Can Pittsburgh Trade the Resurgent Andrew McCutchen?
Life comes at you fast.
Just last month, I wrote about how Pittsburgh Pirates center fielder Andrew McCutchen had yet to turn his career around after a down 2016 season. Through a month-and-a-half of baseball, McCutchen was batting .220/.289/.400 on May 19, with a weighted on base average (wOBA) of .299 and weighted runs created (wRC+) of 84.
Folks, those are bad numbers, especially for a guy who routinely posted a wRC+ in the 140s and 150s, and was generally considered a perennial MVP candidate. Now 30-years-old, the worry was whether McCutchen's decline had begun much sooner than anyone anticipated.
Happily for Cutch and Pirates fans, it appears he has bounced back after getting lowered to sixth in the Bucco batting order. Since May 24, McCutchen is batting .391/.469/.696 with 5 home runs, 4 doubles and a triple in 81 plate appearances. His wOBA is a much more robust .479 and his wRC+ is 203 over that stretch.
This is the old Andrew McCutchen.
On Tuesday, he went deep twice against the Colorado Rockies, showing the kind of bat speed we saw from McCutchen in his 20s, and we also saw a gifted athlete who almost pulled off a baserunning miracle.
As McCutchen struggled last year, he admitted that he allowed his slump to fester, affecting every other aspect of his game as well. It's sometimes easy to forget this game is played by human beings whose attitudes and mental state can have just as big an effect on their play as injuries or what the opposing pitcher/defense is trying to do.
There are a couple factors at play here. As evidenced by the two home runs he hit against the Rockies, McCutchen has begun to the pull the ball with more regularity in June, 53.9% of the time this month. Last month it was 45.8%. And his line drive percentage has jumped from 19.3% in May to 23.1% this month.
McCutchen's trade value may have taken a little bit of a hit over the winter, so the Pirates now look smart for waiting to deal him...if they are still considering that option.
Cutch is a relatively inexpensive outfielder, one who can play center (he currently is manning center due to the 80-game suspension being served by Starling Marte) but is better served handling a corner outfield spot. He's slated to earn $14 million this year, and the Pirates hold a $14.5 million option on him for next season. And even though the NL Central is surprisingly wide open this year, the Pirates are still 30-36 and could move the face of their franchise at the trade deadline sometime next month.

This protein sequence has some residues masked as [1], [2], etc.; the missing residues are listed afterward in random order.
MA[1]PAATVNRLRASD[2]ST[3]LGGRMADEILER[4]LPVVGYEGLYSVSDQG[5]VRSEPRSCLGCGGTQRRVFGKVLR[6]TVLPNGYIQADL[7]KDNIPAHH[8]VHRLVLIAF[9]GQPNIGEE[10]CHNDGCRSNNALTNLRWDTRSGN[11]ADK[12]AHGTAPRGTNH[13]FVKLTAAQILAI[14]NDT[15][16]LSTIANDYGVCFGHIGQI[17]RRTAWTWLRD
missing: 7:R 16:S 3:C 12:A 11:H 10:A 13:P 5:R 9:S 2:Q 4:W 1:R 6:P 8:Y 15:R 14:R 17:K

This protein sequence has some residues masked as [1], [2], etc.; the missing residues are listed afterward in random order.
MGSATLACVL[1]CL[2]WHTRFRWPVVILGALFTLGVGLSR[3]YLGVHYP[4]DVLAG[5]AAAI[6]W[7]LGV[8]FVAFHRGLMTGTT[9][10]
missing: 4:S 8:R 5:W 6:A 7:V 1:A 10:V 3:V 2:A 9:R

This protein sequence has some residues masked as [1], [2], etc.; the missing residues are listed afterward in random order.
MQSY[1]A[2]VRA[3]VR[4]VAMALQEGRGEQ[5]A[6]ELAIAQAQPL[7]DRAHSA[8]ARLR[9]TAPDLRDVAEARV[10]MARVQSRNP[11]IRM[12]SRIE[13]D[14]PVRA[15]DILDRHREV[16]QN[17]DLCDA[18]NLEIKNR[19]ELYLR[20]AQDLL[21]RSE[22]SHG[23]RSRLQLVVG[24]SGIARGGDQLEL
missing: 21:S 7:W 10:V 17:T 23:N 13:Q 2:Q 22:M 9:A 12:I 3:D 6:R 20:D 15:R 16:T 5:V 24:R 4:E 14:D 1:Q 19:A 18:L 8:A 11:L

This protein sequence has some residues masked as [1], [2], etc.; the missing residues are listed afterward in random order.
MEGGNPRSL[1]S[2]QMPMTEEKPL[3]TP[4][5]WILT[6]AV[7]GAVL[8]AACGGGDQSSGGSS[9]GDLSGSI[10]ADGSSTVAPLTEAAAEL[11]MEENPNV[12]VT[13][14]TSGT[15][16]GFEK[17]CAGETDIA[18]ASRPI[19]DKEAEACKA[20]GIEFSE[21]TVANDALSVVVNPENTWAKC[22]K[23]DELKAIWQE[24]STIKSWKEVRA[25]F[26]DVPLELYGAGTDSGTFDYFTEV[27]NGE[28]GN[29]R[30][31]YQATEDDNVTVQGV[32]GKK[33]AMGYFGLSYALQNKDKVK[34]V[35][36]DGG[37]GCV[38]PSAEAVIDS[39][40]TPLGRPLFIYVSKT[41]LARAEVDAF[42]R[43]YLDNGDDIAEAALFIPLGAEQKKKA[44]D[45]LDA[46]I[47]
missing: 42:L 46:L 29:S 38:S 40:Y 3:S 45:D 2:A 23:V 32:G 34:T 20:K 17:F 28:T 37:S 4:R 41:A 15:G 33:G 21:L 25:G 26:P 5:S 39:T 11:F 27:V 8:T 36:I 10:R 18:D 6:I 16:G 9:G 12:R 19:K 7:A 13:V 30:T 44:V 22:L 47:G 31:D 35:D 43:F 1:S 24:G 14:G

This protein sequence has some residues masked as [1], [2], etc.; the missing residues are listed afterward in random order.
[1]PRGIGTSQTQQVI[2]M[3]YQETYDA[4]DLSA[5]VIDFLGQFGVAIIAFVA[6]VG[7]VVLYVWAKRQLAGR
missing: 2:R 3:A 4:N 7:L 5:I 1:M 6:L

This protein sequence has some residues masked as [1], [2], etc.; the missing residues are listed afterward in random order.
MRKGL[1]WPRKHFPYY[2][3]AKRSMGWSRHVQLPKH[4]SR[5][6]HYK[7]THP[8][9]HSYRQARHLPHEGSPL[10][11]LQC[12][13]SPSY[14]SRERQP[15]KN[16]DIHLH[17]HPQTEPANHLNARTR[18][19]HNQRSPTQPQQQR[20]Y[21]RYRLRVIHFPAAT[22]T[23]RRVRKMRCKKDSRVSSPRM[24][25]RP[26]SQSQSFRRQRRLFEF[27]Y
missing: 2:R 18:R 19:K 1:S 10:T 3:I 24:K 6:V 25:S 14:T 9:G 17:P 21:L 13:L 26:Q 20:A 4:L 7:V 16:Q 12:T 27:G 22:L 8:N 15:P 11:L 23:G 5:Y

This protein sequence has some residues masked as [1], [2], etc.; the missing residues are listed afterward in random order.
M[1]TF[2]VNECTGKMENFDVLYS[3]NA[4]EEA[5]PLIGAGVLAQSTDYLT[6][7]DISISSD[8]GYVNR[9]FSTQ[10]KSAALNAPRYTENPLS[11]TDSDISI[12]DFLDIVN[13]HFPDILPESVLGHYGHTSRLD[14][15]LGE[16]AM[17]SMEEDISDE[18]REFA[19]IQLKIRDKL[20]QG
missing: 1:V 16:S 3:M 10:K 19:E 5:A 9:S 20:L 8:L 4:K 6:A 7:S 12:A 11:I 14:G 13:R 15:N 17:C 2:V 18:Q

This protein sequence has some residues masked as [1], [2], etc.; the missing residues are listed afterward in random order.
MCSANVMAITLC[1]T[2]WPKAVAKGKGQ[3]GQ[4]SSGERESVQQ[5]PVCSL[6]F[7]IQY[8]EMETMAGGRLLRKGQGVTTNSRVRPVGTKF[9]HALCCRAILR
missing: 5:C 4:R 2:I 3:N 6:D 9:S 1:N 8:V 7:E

Of course, while there are a couple potential suitors, it may be a tight fit, as most contenders don't have a burning need to add another outfielder at the moment.
The Cleveland Indians, who have had Bradley Zimmer starting a number of games in center this season, would be a good option, as would the St. Louis Cardinals, who are desperate for any kind of offensive upgrade anywhere in their outfielder. Of course, it's fair to wonder if the Pirates would trade their best player to a bitter division rival. The Washington Nationals were rumored to have interest in McCutchen in the off-season but instead traded for Adam Eaton. But while Eaton is out for the year with an injury, the Nationals' top priority is dealing for a top-end closer and other bullpen help.
It might be tough for Pittsburgh to find a suitor for McCutchen, which means the team will have to make a decision this off-season whether to let him go or exercise his team option and try to move him at next year's deadline.
Obviously, the Pirates are hoping their star center fielder's resurgence is for real, and that it will last. But at least the old Andrew McCutchen has finally re-emerged as a force in the National League.